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Table of Contents
CASE REPORT
Year : 2022  |  Volume : 11  |  Issue : 2  |  Page : 97-100

Slipped capital femoral epiphysis following a delbet type 3 intertrochanteric fracture fixation


Joint Reconstruction Research Center, Tehran University of Medical Sciences, Tehran, Iran

Date of Submission04-Feb-2021
Date of Decision10-Apr-2021
Date of Acceptance08-Dec-2021
Date of Web Publication30-Sep-2022

Correspondence Address:
Dr. Alireza Moharrami
Joint Reconstruction Research Center, Tehran University of Medical Sciences, Tehran
Iran
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Source of Support: None, Conflict of Interest: None


DOI: 10.4103/atr.atr_11_21

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  Abstract 


Slipped capital femoral epiphysis (SCFE) is the most common hip disorder affecting the adolescent population, usually between 10 and 15 years old, with some multifactorial etiologies may include obesity, trauma, and some endocrinal causes. We reported a 10-year-old boy who presented with unilateral SCFE following intertrochanteric fracture, which was fixed by dynamic compression plate 1 year before the SCFE. The SCFE fixed by a 6.5 mm cannulated screw. In the 1-year postoperative follow-up, the patient achieved the union and the physis did not displace. The patient had not any pain and his gait and function were normal in both sides.

Keywords: Delbet type 3, intertrochanteric fracture, slipped capital femoral epiphysis


How to cite this article:
Mirzashahi B, Moshirfar M, Moharrami A. Slipped capital femoral epiphysis following a delbet type 3 intertrochanteric fracture fixation. Arch Trauma Res 2022;11:97-100

How to cite this URL:
Mirzashahi B, Moshirfar M, Moharrami A. Slipped capital femoral epiphysis following a delbet type 3 intertrochanteric fracture fixation. Arch Trauma Res [serial online] 2022 [cited 2022 Nov 30];11:97-100. Available from: https://www.archtrauma.com/text.asp?2022/11/2/97/357558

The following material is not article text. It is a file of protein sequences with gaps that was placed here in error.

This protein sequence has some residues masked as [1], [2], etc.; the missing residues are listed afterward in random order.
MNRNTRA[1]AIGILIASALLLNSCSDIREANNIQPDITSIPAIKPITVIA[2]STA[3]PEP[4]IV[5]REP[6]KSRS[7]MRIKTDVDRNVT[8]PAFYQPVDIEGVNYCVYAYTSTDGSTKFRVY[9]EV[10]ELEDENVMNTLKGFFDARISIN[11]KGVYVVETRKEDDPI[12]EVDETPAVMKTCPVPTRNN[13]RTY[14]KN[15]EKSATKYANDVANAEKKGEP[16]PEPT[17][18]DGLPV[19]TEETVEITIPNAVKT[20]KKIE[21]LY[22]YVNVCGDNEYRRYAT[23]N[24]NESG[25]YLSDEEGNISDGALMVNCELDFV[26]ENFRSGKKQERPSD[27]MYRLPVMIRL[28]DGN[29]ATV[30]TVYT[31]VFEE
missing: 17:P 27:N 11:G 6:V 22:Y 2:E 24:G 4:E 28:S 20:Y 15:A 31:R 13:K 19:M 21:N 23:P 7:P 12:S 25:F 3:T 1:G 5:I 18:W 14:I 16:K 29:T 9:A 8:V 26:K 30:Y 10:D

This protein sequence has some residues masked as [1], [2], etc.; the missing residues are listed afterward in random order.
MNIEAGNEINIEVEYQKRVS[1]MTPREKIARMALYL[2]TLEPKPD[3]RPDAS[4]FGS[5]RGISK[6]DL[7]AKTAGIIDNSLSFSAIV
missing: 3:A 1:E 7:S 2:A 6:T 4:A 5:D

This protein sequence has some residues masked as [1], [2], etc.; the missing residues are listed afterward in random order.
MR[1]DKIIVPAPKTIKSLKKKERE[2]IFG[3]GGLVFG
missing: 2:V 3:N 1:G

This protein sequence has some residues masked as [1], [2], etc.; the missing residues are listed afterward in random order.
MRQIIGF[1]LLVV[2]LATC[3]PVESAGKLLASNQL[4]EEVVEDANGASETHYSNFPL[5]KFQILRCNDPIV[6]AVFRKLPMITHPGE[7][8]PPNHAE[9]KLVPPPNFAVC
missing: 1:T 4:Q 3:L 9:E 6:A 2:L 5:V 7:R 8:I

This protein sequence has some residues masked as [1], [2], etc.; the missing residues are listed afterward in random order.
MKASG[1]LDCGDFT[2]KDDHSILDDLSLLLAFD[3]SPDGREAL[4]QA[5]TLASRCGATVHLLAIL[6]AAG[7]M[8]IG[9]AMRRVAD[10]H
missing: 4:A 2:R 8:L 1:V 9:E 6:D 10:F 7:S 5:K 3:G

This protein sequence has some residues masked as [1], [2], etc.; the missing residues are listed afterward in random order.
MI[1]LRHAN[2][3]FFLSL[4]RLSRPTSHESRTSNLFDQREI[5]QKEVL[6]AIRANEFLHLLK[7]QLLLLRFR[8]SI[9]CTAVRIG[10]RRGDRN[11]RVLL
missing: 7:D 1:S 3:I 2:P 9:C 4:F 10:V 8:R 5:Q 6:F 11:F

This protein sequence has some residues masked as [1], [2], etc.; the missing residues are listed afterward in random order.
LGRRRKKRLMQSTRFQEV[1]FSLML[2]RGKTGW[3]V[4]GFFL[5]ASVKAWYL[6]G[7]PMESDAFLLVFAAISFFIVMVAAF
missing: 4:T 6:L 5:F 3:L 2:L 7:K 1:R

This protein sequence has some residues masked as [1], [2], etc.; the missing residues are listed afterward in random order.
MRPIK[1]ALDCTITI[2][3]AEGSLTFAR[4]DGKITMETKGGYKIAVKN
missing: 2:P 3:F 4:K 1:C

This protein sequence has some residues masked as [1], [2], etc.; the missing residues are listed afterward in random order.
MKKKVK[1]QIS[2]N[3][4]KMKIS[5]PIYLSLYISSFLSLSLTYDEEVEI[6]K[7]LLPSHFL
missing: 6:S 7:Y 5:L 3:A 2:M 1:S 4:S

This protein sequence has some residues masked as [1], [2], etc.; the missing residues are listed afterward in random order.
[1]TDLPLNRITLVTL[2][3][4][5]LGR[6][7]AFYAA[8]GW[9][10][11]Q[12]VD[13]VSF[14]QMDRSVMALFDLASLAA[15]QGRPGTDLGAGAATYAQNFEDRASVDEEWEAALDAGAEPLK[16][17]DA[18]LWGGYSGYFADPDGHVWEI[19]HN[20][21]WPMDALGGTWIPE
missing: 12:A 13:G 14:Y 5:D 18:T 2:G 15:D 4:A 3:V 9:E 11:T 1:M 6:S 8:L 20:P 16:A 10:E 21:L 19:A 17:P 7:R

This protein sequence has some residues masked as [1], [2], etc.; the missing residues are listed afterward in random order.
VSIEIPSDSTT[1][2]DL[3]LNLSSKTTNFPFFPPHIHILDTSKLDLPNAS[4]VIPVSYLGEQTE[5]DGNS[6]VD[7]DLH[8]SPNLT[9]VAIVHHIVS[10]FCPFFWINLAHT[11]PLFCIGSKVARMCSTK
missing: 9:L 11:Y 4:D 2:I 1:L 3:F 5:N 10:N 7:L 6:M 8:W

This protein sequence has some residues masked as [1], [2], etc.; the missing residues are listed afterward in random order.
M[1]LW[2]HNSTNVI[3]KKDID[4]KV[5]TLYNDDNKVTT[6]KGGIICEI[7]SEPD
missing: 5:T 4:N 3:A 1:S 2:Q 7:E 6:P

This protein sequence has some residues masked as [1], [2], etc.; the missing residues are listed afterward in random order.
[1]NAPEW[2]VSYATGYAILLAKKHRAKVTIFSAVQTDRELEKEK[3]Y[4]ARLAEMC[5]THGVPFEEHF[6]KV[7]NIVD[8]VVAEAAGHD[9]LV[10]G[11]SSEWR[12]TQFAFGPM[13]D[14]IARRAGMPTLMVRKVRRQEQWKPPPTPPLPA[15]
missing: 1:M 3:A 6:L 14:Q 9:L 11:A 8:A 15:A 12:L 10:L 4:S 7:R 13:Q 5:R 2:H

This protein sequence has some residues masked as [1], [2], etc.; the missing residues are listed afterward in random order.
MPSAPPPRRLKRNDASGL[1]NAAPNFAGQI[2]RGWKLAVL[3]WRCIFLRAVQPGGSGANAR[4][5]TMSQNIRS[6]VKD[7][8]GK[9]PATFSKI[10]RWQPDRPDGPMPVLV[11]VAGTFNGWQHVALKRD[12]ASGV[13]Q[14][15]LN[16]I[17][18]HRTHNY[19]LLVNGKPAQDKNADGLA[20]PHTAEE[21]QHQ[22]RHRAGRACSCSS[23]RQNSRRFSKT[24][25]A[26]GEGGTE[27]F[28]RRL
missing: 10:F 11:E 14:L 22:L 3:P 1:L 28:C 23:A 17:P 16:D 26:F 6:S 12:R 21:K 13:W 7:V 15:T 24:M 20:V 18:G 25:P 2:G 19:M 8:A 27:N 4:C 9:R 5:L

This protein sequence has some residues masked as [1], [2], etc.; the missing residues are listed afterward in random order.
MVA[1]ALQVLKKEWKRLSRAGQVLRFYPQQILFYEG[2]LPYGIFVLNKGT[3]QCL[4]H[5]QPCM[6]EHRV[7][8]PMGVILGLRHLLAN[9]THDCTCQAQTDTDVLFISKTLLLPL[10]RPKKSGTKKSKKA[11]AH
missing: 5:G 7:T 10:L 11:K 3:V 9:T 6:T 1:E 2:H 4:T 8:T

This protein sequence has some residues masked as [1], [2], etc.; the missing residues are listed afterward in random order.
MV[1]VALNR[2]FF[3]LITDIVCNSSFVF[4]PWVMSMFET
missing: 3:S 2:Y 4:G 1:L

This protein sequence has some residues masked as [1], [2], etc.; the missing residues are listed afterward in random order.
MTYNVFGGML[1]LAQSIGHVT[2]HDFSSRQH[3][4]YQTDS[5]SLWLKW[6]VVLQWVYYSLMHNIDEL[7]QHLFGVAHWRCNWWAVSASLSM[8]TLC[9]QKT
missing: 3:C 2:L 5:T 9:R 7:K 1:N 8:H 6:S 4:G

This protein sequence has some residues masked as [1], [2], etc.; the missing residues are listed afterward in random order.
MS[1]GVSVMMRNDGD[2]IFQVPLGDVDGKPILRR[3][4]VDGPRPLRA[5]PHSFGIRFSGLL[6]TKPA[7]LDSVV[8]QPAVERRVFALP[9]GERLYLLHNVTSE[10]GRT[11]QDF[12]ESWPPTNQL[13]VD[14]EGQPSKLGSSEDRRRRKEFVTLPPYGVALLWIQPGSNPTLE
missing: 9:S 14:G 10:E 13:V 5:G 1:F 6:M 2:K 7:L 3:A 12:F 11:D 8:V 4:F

Introduction Top


Slipped capital femoral epiphysis (SCFE) is the most common hip disorder affecting the adolescent population, usually between 10 and 15 years old, with some multifactorial etiologies may include obesity and trauma.[1] In some instances, endocrine pathologies comprising hypothyroidism, hypogonadism, and pan-hypopituitarism cause SCFE.[1] SCFE, after the union of previously fixed intertrochanteric (IT) fixation is a rare condition that poses essential issues (2). We presented a 10-year-old boy as a rare case of SCFE following IT fracture fixation.

Statement of informed consent

The patient was informed that data concerning the case would be submitted for publication, and he provided consent.


  Case Report Top


We describe a 10-year-old boy who presented with left side hip pain, limited range of motion, and occasional limping 1 year ago with a history of IT fracture (Delbet type 3) 2 years ago. The fracture was closely reduced and fixed by 6-hole 3.5 mm dynamic compression plate (DCP) with six screws and achieved an appropriate union in the fracture site [Figure 1] and [Figure 2].
Figure 1: The patient presented with left intertrochanteric fracture 1 year ago

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Figure 2: The fracture was fixed by 6-hole 3.5 mm dynamic compression plate

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The physical examination at presentation revealed limited and painful abduction and internal rotation of the left hip. The patient had a body mass index (BMI) of 25.8 kg/m2 (weight: 59 kg and height: 1.51 m). Initial X-ray examination showed a moderate SCFE (Southwick scale) with a 41° angle, as well as the presence of an opening of the left femoral head physis [Figure 3] and [Figure 4]. We evaluated the thyroid profile and Vitamin D level as common causes of SCFE, which showed the normal values, as seen in [Table 1].